Nous n’aurons pas la vie que nous méritons, dis-je à voix basse. Tu le sais comme moi. Et nos enfants, Jamal, nos enfants ne seront nés nulle part. Fils d’immigrés là où nous irons. Ignorant tout de leur pays. Leur vie aussi sera brûlée. Mais leurs enfants à eux seront saufs. Je le sais. C’est ainsi. Il faut trois générations. Les enfants de nos enfants naîtront là-bas chez eux. Ils auront l’appétit que nous leur auront transmis et l’habileté qui nous manquait. Cela me va. Je demande juste au ciel de me laisser voir nos petits-enfants. We won’t live the life we deserve, I said in a low voice. You know it as well as I do. And our children, Jamal, our children will be born nowhere. Immigrants’ children where we’ll be. Ignorant of their country. Their life will be burnt too. But their children will be safe. I know it. This is how it is. It takes three generations. Our children’s children will be home in that country. They will have the appetite we’ll pass on to them and the skills that we lacked. I’m OK with it. I just ask God to let me see our grand-children.

Through Piracci, the woman and Soleiman, we see the horror of the trafficking behind the journeys and the different ways the smugglers take advantage of the migrants. We see the horror of the journey and the determination and hope in the migrants’ eyes.

Gaudé questions the toll that this takes on the migrants and how they change during their trip from their country to the doors of Europe. But he also depicts the toll it takes on the Sicilians.

Gaudé’s prose is magnificent. I read his novel in French and I can only hope that my translations did him justice. The English translator is Adriana Hunter and I remember other bloggers praising her translations. So, the English version should be good. Gaudé’s style is simple and heartbreaking. Short sentences that convey well the person’s mind and their surroundings. There’s no pathos and yet the emotion is real. He’s not angry or protesting, he makes you go down from the impersonal version you read in papers or hear on the radio to show you this issue on a human level. I read this tucked in a lounge chair on my terrace on this sunny spring day. Safe and healthy. Lucky. Gaudé took me by the hand and seemed to tell me “Look, this could be you in their place. You were only born in France by accident. How would you survive this? What scars would it etch on you?”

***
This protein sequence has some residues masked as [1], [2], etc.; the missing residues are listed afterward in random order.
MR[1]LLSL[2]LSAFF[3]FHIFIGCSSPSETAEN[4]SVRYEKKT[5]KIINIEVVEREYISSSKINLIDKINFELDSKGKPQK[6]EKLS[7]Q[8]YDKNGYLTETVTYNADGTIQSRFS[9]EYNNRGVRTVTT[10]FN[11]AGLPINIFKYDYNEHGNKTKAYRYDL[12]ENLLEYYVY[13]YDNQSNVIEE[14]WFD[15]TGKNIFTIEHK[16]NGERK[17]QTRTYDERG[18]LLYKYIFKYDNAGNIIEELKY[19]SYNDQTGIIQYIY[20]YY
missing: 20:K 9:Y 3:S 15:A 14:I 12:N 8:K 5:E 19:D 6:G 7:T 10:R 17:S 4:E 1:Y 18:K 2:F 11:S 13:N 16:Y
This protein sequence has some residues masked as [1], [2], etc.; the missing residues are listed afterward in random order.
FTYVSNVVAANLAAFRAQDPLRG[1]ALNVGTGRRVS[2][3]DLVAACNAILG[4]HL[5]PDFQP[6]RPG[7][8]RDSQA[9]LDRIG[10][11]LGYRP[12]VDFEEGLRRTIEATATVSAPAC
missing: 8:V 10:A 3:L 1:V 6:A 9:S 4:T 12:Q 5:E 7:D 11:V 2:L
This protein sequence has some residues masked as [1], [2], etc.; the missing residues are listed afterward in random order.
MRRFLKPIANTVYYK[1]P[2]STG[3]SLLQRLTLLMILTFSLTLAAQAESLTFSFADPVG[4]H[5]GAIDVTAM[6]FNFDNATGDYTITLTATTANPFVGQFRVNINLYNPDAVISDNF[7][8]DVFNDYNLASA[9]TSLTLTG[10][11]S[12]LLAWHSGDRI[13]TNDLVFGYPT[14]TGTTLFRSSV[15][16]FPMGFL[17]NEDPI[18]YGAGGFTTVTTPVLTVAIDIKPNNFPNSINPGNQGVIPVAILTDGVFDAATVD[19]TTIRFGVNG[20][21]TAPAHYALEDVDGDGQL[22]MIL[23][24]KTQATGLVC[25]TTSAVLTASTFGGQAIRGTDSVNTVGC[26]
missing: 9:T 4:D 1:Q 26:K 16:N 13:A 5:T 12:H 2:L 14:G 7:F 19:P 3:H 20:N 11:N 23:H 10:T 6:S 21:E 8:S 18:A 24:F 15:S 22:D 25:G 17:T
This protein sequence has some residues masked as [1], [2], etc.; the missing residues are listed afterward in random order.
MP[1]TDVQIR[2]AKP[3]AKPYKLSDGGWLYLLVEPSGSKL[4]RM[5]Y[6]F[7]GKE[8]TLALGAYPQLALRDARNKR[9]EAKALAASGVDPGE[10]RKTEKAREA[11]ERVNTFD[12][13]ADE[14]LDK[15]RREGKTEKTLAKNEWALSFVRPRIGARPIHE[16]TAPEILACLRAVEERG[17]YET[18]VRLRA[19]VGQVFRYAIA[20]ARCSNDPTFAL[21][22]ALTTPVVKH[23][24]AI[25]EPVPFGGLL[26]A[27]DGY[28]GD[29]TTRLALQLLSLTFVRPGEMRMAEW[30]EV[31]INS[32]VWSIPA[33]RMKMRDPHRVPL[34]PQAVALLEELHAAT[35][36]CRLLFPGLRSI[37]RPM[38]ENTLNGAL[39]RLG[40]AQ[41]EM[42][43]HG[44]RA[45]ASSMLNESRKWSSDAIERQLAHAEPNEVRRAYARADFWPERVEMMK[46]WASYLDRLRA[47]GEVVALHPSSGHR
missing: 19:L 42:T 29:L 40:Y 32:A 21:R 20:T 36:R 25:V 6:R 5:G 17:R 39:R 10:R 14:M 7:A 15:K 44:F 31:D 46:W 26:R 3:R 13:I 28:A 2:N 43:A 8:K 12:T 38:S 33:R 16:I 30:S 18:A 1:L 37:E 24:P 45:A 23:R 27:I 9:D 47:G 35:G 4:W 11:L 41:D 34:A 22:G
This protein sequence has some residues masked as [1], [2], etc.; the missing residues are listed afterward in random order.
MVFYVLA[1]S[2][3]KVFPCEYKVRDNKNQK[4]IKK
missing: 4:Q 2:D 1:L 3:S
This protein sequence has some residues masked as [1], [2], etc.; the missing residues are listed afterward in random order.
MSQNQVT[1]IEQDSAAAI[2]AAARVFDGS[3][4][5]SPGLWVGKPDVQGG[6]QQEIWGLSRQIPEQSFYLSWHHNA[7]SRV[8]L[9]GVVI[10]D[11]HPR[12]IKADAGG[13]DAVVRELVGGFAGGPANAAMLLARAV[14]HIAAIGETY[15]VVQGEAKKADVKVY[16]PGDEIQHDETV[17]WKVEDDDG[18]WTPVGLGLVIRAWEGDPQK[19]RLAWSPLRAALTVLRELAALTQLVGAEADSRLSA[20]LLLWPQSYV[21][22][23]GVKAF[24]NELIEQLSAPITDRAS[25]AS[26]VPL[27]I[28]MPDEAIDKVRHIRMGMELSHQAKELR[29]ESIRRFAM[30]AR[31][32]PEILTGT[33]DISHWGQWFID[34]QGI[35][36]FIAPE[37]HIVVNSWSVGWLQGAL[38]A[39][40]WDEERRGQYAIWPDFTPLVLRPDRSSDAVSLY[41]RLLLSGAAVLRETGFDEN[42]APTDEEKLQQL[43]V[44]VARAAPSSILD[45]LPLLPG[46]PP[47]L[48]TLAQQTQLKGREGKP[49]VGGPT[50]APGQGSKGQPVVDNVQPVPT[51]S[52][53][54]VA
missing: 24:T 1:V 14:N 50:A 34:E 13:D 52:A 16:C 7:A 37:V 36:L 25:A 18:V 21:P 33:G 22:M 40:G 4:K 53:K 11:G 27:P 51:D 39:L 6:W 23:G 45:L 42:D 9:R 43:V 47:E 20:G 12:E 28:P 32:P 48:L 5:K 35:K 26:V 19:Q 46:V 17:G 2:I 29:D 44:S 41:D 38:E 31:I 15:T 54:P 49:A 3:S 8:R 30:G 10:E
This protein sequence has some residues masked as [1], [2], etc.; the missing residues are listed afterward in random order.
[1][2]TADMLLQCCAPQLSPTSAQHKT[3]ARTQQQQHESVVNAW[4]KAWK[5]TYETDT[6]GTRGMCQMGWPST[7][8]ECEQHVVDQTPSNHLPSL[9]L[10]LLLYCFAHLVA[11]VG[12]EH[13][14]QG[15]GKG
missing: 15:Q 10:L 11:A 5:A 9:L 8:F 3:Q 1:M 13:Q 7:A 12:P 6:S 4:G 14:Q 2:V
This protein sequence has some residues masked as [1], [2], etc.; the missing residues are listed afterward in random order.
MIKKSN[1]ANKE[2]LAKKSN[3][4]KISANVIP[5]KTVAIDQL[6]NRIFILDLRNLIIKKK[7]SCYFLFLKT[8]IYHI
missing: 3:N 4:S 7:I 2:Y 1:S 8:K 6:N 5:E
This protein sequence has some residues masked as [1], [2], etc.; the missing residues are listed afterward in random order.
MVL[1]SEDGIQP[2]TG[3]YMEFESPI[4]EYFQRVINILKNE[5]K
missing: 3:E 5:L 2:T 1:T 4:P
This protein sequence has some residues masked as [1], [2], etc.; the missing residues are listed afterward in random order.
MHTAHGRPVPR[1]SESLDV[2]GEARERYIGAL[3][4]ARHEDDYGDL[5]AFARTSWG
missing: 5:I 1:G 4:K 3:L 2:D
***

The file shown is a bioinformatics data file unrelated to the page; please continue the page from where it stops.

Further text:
I have read Eldorado in one sitting, I couldn’t put it down. Literature has no political power. She only has the power to expand the reader’s humanity, to let them experience things and feelings that are foreign to their daily existence. Political power in not in literature, it’s in the reader’s hands. I thought about all the people voted or are tempted to vote for a party or a politician who advocates an inward-looking and racist attitude. I wish that all these people read this luminous novel. I believe that after reading Eldorado, if these readers have in an ounce of compassion for other human beings, they will be ashamed of their past or future ballot paper. That’s where literature’s power lays.

PS: This is the second time I’ve read a book by Laurent Gaudé. The first one was Sous le soleil des Scorta, and you can read my billet hereEldorado didn’t win the Prix Goncourt but that’s probably just because Laurent Gaudé had already won it with Sous le soleil des Scorta and a writer can’t win the Prix Goncourt twice.

We are sun born

April 12, 2011 18 comments

Le soleil des Scorta by Laurent Gaudé. (281 pages) Translated into English as The House of Scorta (US) or The Scorta’s Sun (UK), which is the exact translation of the French title.  

La chaleur du soleil semblait fendre la terre. Pas un souffle de vent ne faisait frémir les oliviers. Tout était immobile. Le parfum des collines s’était évanoui. La pierre gémissait de chaleur. Le mois d’août pesait sur le massif du Gargano avec l’assurance d’un seigneur. Il était impossible de croire qu’en ces terres, un jour, il avait pu pleuvoir. Que l’eau ait irrigué les champs et abreuvé les oliviers. Impossible de croire qu’une vie animale ou végétale ait pu trouver – sous ce ciel sec – de quoi se nourrir. Il était deux heures de l’après-midi, et la terre était condamnée à brûler. The heat of the sun seemed to crack the earth. Not a breath of air made the olive trees rustle. All was still. The scent of the hills had vanished. Stones moaned with heat. August weighed on the Gargano mountains with the haughtiness of a lord. It was impossible to believe that on these lands, it once had rained. That water had irrigated the fields and flooded the olive trees. Impossible to believe that any animal or plant life could have found some nourishment under this dry sky. It was 2pm and the earth was condemned to burn.